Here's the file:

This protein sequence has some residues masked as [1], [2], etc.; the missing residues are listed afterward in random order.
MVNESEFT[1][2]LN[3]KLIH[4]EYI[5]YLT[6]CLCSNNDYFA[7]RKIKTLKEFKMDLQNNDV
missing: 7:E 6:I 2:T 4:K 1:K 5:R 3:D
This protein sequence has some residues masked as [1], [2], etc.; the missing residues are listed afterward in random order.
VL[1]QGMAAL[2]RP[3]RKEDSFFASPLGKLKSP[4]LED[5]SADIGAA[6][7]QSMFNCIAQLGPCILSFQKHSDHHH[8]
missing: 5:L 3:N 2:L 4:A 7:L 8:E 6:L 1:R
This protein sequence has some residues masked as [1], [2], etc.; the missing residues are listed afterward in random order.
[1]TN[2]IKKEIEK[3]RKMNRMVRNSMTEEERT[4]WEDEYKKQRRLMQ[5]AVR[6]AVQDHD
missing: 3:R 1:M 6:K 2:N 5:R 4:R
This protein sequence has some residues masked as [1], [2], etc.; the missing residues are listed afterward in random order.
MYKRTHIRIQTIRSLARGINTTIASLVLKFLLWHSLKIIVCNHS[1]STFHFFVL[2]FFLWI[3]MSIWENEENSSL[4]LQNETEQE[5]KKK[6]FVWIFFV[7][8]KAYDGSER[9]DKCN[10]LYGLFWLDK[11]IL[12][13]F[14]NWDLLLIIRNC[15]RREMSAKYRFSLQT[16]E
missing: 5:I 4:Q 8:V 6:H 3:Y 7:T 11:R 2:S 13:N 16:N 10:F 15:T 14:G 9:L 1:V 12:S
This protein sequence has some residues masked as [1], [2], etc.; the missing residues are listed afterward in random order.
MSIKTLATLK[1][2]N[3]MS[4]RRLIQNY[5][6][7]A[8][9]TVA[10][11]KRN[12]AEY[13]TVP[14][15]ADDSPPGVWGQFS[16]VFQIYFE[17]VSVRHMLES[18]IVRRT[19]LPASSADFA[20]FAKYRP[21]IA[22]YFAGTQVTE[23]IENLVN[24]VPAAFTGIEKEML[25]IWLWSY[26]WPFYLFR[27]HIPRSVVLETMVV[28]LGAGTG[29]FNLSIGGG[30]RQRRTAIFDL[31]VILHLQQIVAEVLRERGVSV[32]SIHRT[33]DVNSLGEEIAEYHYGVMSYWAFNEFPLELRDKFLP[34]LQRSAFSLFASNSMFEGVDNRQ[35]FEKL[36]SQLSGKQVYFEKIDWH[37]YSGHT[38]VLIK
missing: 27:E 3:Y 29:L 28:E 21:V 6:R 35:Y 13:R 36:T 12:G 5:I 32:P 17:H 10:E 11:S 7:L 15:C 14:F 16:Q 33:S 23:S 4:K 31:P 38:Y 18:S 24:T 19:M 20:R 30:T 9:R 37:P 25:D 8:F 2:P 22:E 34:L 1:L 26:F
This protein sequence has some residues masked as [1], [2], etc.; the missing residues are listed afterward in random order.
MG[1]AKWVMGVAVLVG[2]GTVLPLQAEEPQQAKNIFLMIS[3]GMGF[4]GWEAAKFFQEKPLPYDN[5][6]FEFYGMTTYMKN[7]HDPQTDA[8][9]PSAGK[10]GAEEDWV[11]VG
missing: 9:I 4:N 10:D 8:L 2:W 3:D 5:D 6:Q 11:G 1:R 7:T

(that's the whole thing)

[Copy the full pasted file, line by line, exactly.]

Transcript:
This protein sequence has some residues masked as [1], [2], etc.; the missing residues are listed afterward in random order.
MVNESEFT[1][2]LN[3]KLIH[4]EYI[5]YLT[6]CLCSNNDYFA[7]RKIKTLKEFKMDLQNNDV
missing: 7:E 6:I 2:T 4:K 1:K 5:R 3:D
This protein sequence has some residues masked as [1], [2], etc.; the missing residues are listed afterward in random order.
VL[1]QGMAAL[2]RP[3]RKEDSFFASPLGKLKSP[4]LED[5]SADIGAA[6][7]QSMFNCIAQLGPCILSFQKHSDHHH[8]
missing: 5:L 3:N 2:L 4:A 7:L 8:E 6:L 1:R
This protein sequence has some residues masked as [1], [2], etc.; the missing residues are listed afterward in random order.
[1]TN[2]IKKEIEK[3]RKMNRMVRNSMTEEERT[4]WEDEYKKQRRLMQ[5]AVR[6]AVQDHD
missing: 3:R 1:M 6:K 2:N 5:R 4:R
This protein sequence has some residues masked as [1], [2], etc.; the missing residues are listed afterward in random order.
MYKRTHIRIQTIRSLARGINTTIASLVLKFLLWHSLKIIVCNHS[1]STFHFFVL[2]FFLWI[3]MSIWENEENSSL[4]LQNETEQE[5]KKK[6]FVWIFFV[7][8]KAYDGSER[9]DKCN[10]LYGLFWLDK[11]IL[12][13]F[14]NWDLLLIIRNC[15]RREMSAKYRFSLQT[16]E
missing: 5:I 4:Q 8:V 6:H 3:Y 7:T 11:R 2:S 13:N 16:N 10:F 15:T 14:G 9:L 1:V 12:S
This protein sequence has some residues masked as [1], [2], etc.; the missing residues are listed afterward in random order.
MSIKTLATLK[1][2]N[3]MS[4]RRLIQNY[5][6][7]A[8][9]TVA[10][11]KRN[12]AEY[13]TVP[14][15]ADDSPPGVWGQFS[16]VFQIYFE[17]VSVRHMLES[18]IVRRT[19]LPASSADFA[20]FAKYRP[21]IA[22]YFAGTQVTE[23]IENLVN[24]VPAAFTGIEKEML[25]IWLWSY[26]WPFYLFR[27]HIPRSVVLETMVV[28]LGAGTG[29]FNLSIGGG[30]RQRRTAIFDL[31]VILHLQQIVAEVLRERGVSV[32]SIHRT[33]DVNSLGEEIAEYHYGVMSYWAFNEFPLELRDKFLP[34]LQRSAFSLFASNSMFEGVDNRQ[35]FEKL[36]SQLSGKQVYFEKIDWH[37]YSGHT[38]VLIK
missing: 27:E 3:Y 29:L 28:E 21:V 6:R 35:Y 13:R 36:T 12:G 5:I 32:P 17:H 10:E 11:S 7:L 15:C 14:F 16:Q 33:S 23:S 4:K 31:P 38:Y 18:S 24:T 19:M 20:R 30:T 9:R 37:P 25:D 8:F 2:P 22:E 34:L 1:L 26:F
This protein sequence has some residues masked as [1], [2], etc.; the missing residues are listed afterward in random order.
MG[1]AKWVMGVAVLVG[2]GTVLPLQAEEPQQAKNIFLMIS[3]GMGF[4]GWEAAKFFQEKPLPYDN[5][6]FEFYGMTTYMKN[7]HDPQTDA[8][9]PSAGK[10]GAEEDWV[11]VG
missing: 9:I 4:N 10:D 8:L 2:W 3:D 5:D 6:Q 11:G 1:R 7:T